By Douglas Clark
Daily Hampshire Gazette
May, 7, 1991
Southampton-She had warmed to the possibility of becoming a nurse months before she set foot on foreign soil. War drove the idea home.
Three months of military service at a Naval Hospital in Saudia Arabia has convinced Michele Paige of Southampton she prefers helping people to fixing medical machines.
On Saturday, Paige, a petty officer 3rd class in the Navy Reserves, was treated to the same hero’s welcome the town has shown other Southampton Veterans of the Persian Gulf War: a ride down College Highway in a fire truck, followed by a gathering of residents and family at the fire station in the town’s center.
But when Paige, 24, joined the Navy Reserves 4 years ago, she had no idea she’d be going to war. Instead like a lot of others, Paige joined in part to further her education.
“It’s a special program. They give you two years of school. I got a lot of free training,” said Paige.
While attending Springfield Technical College, Paige, …learned through the Navy Reserves how to repair medical equipment used by hospitals.
That training was put to telling use after Paige was transported to Saudia Arabia on Jan. 29 shortly before the ground war began against Iraq.
At a 500-bed Navy fleet hospital near Jubail, where Southampton’s Todd Perry also served as a Navy corpsman, Paige maintained the medical machinery and helped make sure the oxigen supply was constant.
The war experience was instrumental in helping Paige resolve whether or not to train to become a nurse. “The idea materialized more while I was over there. I liked the people aspect of the work. I like people better than machines.” said Paige.
Next fall she may embark on that nursing study.
But before any commitments to future work could be made, Paige had to endure the rigors of war. “The worst part was the air raids. To hear that siren does a number on your psyche.”
Paige and her comrades could hear Iraqi Scud missles flying overhead on their way to targets elsewhere in Saudia Arabia. At one point she and others felt the ground shake when a Scud was knocked down by a Patriot missle fired by Allied forces.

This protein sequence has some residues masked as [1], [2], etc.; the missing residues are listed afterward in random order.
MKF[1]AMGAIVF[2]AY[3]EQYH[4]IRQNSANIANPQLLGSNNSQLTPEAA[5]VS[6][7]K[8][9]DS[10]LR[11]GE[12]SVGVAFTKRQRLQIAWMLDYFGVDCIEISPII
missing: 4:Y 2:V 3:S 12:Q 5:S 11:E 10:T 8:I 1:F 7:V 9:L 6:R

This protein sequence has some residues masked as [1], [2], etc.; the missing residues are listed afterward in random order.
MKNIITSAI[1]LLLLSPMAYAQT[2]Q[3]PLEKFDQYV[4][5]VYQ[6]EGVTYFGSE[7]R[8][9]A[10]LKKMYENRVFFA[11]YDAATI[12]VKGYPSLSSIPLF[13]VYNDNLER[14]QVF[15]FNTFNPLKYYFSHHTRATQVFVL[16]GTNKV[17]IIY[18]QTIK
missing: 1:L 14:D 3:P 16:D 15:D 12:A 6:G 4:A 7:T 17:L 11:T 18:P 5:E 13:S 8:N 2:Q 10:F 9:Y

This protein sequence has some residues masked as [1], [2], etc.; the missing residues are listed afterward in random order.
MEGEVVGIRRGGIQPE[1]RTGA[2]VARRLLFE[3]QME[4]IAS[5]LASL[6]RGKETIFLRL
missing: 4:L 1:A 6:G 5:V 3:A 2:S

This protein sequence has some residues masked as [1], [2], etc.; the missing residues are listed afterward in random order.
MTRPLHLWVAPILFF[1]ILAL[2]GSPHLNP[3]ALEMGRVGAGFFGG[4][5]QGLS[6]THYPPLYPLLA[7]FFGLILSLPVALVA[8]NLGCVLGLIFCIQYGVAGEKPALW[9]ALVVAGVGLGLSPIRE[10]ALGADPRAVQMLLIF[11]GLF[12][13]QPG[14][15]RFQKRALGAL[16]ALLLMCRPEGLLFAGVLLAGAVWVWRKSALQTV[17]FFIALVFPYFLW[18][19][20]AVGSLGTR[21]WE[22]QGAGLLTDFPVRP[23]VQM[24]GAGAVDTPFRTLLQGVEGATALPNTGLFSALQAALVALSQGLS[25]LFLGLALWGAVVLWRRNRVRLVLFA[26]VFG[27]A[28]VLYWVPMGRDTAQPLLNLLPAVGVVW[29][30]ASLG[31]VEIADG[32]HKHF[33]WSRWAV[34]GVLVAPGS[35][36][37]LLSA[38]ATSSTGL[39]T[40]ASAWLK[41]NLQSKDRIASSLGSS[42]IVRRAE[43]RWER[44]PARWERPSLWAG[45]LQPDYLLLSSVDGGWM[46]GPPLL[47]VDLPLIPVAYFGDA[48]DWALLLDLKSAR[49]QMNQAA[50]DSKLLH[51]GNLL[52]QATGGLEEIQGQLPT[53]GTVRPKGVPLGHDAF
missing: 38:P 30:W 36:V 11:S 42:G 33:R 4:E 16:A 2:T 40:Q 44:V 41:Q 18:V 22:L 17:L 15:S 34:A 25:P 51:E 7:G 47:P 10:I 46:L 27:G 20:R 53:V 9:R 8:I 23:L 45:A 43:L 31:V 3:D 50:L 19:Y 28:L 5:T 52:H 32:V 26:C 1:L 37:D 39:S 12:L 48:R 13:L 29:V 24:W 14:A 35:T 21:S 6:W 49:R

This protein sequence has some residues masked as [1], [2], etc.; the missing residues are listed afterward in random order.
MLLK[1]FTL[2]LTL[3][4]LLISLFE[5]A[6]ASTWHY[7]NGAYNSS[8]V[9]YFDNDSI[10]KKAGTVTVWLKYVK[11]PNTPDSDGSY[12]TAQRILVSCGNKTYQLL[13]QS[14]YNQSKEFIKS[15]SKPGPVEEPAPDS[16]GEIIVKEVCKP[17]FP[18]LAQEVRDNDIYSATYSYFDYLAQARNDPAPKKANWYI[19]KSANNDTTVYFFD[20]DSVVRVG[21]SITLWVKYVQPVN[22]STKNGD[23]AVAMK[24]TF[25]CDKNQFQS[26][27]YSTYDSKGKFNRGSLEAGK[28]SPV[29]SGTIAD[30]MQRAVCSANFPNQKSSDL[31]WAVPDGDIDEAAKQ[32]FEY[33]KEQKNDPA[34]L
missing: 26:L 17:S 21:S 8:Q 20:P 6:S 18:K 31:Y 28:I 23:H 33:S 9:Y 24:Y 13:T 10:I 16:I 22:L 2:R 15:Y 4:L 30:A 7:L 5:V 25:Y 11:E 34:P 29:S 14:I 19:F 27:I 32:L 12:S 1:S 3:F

The jitters were made tolerable by friendships that developed among the servicemen and women Paige worked with.
“When you get people together in a situation like that, there’s a lot of camaraderie. I don’t think you’d experience anything like it except in a war., ” said Paige.
“And the presence of American servicewomen was a boon to the war effort, ” said Paige.
“It eases the tension to have women around. Men talk more openly about their fears with women. But the men still did their bonding.,” said Paige.
Paige did not have a lot of opportunity to explore the cultural differences in Saudia Arabia. She did, however, visit Bahrain several times, and found it interesting – and bizarre.
“They have the same technology that we do, but their culture is like living 2,000 years ago,” said Paige.
Returning home has been no less bizarre for Paige, who still has not adjusted to the fact that she does not have to wait in line to get lunch. “I’m still not used to being alone. I’m sure the shock will eventually wear off,” said Paige.
From here Paige has two more years of service with the reserves. She does not know if she will re-enlist, but has no regrets about signing on four years ago.
“I think the victory massaged our consciences a little bit. If it weren’t for the kind of support we (the veterans) have been getting, I think we’d see a lot of people getting out of the service.” said Paige.